The master’s in East-West Psychology at CIIS is a two-year program offered in two formats, online and in-person.
Our online program is 36 units and courses are taught both in both synchronous and asynchronous formats. Students should be prepared to attend some classes in real time and engage in discussion forums through our online portal.
Our in-person program is 37.4 units. Students may take some courses online but 51% of courses must be attended in person. For some online courses students should be prepared to attend classes in real time.
All students have required coursework in psycho-spiritual practice, including eastern, western, indigenous, contemporary participatory spirituality, and socially engaged practices and service learning.
Working closely with their advisors, students choose electives that support their research subject and are given the opportunity to specialize in one of the following areas: Asian Psychologies, Depth Psychology, Ecopsychology, Indigenous Traditions, Integral and Transpersonal Psychology, East-West Spiritual Counseling, Culture and Psychology, or Psychospiritual practice.
EWP 6046 Jung, Nonduality, and Eco-Psychology (3 units)
What is the nature of self and its relationship to all beings, the earth, and the cosmos? This course offers students an opportunity to deeply engage in an exploration of Jung's many insights into eco-psychology from a non-dual perspective. As part of this interdisciplinary exploration, depth/transpersonal dimensions of eco-psychology and the implications of applying non-dual understandings through different meditative practices and active imaginations will be explored. There will be a strong self-reflection and experiential component to the course.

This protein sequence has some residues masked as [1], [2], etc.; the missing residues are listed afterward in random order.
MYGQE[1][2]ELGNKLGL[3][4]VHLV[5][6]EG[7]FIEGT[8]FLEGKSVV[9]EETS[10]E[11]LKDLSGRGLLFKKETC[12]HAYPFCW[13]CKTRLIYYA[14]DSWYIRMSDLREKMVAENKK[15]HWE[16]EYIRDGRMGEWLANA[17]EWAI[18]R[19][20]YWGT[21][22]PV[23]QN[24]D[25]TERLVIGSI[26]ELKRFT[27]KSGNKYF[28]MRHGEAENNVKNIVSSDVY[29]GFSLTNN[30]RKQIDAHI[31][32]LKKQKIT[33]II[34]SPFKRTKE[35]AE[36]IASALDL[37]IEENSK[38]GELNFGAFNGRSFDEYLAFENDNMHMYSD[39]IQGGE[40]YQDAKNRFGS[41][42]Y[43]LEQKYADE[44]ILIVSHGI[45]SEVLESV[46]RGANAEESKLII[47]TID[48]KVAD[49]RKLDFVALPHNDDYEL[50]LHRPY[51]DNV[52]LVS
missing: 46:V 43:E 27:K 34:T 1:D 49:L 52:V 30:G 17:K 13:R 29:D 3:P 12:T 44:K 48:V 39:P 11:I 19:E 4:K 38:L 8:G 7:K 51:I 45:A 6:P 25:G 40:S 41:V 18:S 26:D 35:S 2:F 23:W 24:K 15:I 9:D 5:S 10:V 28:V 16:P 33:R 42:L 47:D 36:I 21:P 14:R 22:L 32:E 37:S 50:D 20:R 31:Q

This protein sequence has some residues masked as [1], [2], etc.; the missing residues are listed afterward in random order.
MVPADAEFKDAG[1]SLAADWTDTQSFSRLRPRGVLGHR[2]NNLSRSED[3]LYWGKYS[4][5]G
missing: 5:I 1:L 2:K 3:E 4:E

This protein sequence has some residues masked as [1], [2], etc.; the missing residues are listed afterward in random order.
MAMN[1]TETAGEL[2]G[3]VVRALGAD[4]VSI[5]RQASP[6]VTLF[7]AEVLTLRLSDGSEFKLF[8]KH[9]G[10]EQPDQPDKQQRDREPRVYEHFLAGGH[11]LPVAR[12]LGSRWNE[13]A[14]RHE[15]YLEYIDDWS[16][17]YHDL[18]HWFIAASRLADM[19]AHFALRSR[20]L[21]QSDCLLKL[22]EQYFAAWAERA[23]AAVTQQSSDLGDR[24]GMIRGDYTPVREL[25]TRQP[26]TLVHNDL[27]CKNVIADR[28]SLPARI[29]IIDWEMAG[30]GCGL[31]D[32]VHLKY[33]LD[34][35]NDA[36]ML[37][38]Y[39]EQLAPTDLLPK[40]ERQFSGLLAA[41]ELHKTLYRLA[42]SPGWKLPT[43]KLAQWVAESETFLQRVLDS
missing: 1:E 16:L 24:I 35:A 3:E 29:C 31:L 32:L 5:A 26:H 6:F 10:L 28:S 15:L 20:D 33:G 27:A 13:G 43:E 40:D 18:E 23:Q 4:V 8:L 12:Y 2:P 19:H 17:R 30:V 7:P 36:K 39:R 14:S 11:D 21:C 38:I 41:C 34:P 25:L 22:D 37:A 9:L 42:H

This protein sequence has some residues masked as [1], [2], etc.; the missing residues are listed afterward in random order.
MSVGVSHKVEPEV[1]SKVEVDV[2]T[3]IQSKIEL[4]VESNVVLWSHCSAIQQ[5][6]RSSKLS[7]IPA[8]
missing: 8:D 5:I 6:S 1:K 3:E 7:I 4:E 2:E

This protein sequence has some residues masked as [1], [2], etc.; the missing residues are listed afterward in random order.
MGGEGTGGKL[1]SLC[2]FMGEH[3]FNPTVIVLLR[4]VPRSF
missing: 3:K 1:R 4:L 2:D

EWP 6124: Chan/Zen Buddhism in Life and Art (3 units)
This course explores the history and practice of Chan/Zen Buddhism in China and Japan through important life stories, teachings, and cultural manifestations (such as poetry, painting and landscape design) of the founding Patriarchs, masters, and artists. With origins in Indian yoga and Buddhism, Chan developed in China from around the 7th c. in close proximity to Daoist circles and later found fertile ground in Japan, where it became known as Zen. Similar to Dao, the concept and practice of Chan has been conducted through self-cultivation in traditions of intellectual thought and culture in both monastic and household literati settings. The course will trace the historical development of some of these traditions, continuing to contemporary times.
EWP 6074 Western Mystical Traditions: Judaism, Christianity, Islam (3 units)
This course explores mystical traditions and contemplative practices in Judaism, Christianity, and Islam. Although these traditions were born in the "Middle East," they are often referred to as "Western" because of the profound influence they have had in the West. The course includes guest lecturers from each of the traditions and a Contemplative Practice Lab, where contemplative practices from each of these traditions are taught.